Explore the ramifications of deploying a wearable IoT device to help manage personal stress to the exclusion of all other life factors.

Created: February 13th, 2016

Serenity by People's Insurance Co
Gabriela Rubio - https://youtu.be/JnIhrWZxPiE

Project Description

Do you get stressed out easily? Does stress negatively affect your personal and professional life? Serenity aims to help remove this unnecessary and unhealthy stress. Serenity is a wearable device that identifies when users are stress and provides users real-time feedback when choices are made to reduce stress. The People’s Insurance Company (P.I.C.) promotes Serenity to all of their clients who seek regular medical attention to handle stress. P.I.C. hopes that Serenity will decrease their clients' annual medical costs.

Cutting out stress sounds like a good thing right? As it turns out, this might not always be the case. Avoiding certain stressful situations might benefit someone in the short-term, however it can lead to negative implications in the long-term. A user might opt to skip work one day to avoid a stressful presentation. Avoiding the presentation will lower their current stress levels, however it might cause them to get fired if it becomes a habit. Another user might decide to cancel a stressful lunch with their in-laws one day, but the next day decides to discontinue communication with everyone close to them.

The examples listed might seem unrealistic at first, however situations like those might become very possible with the way technology has been heading. Our team chose this topic after acknowledging that people accept guidance from technology more and more everyday. Technology is already beginning to guide our day-to-day decisions. We think scenarios, like those listed above, are very likely to occur in the next few years if proper precautions are not taken when designing for the Internet of things.


Design Recommendations

There are a number of serious risks to consider when designing Internet of Things connected products. Within the Serenity scenario, we exposed three such potential risks. These risks, as well as potential mitigating considerations, are described below.

First, by the Serenity device only measuring a single physiological aspect of your life, namely stress, the holistic perspective is lost. IoT software will be utilizing a digital representation of the real world; and, regardless of the number of sensors we deploy into a user’s environment, this digital representation will always loose some level of detail, even if just the context or emotional value of an interaction. This potential concern is further explored by Dourish and Bell’s Diving a Digital Future: Mess and Mythology in Ubiquitous Computing (Dourish and Bell, 2011). What values and meaning you ascribe to a situation through your choice of data elements to include in this digital representation will have potential serious implications for your user. Designers of IoT devices must stay aware of the whole context of use, rather than just a sensor or data point of interest.

Second, humans have a proven tendency to perform to the most visible metrics they are have access to. The phrase “You are what you measure” illustrates this psychological condition (Ariely, 2010) and is demonstrated clearly by the Serenity scenario. The user is now being measured exclusively on stress levels and so optimizes their life to this metric, ignoring all other traditional social and physical cues (relationships, physical health, career success). While this metric optimization behavior can be useful in IoT devices to prompt engagement and prolonged usage, designers should be conscious of what intentional or unintentional behaviors the IoT device’s feedback may promote.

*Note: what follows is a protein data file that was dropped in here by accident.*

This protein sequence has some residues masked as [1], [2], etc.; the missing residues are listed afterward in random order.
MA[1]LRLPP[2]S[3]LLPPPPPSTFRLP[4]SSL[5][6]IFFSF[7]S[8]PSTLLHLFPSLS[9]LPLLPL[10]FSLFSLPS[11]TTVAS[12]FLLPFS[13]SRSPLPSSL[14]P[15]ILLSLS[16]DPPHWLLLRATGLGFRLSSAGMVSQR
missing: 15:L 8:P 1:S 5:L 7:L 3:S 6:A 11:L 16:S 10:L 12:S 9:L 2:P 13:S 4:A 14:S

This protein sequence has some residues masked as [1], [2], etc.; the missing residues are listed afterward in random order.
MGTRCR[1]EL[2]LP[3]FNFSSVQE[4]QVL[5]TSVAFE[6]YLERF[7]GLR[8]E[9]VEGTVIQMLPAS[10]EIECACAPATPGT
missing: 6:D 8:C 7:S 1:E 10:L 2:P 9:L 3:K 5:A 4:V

Third, the Serenity system illustrates the potential hazards of deploying ubiquitous systems based on an architecture or set of data in contexts other than originally intended. It is easy to imagine the ‘stress measurement’ features of Serenity were originally developed for use in lab settings to help doctors quantify patient data. However, when adopted by another company (insurance) this same device architecture and sensor system was used to achieve completely different goals from the original deployment. This fundamental concern was raised and further discussed by Adam Greenfield in his book Everyware (Greenfield, 2006). As designers, it is important to consider the potential downstream consequences of design decisions even though you can never completely predict know how or by whom your design will be used. Following the use of a design or system after deployment may help ensure the users best interests are considered over time.


Dourish, Paul and Genevieve Bell, 2011. Divining a Digital Future: Mess and Mythology in Ubiquitous Computing, MIT Press, Cambridge, MA, USA.

Ariely, Dan. 2010. Column: You Are What You Measure. Harvard Business Review, June 2010 Issue. Accessed 2/13/2016 at https://hbr.org/2010/06/column-you-are-what-you-measure.

Greenfield, Adam. 2006. Everyware: The Dawning Age of Ubiquitous Computing. Peachpit Press, Berkeley, CA, USA.

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49-713 Designing for the Internet of Things

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This course charts the emergence of the now "connected world" to explore the possibilities for future products and connected spaces.


Explore the ramifications of deploying a wearable IoT device to help manage personal stress to the exclusion of all other life factors.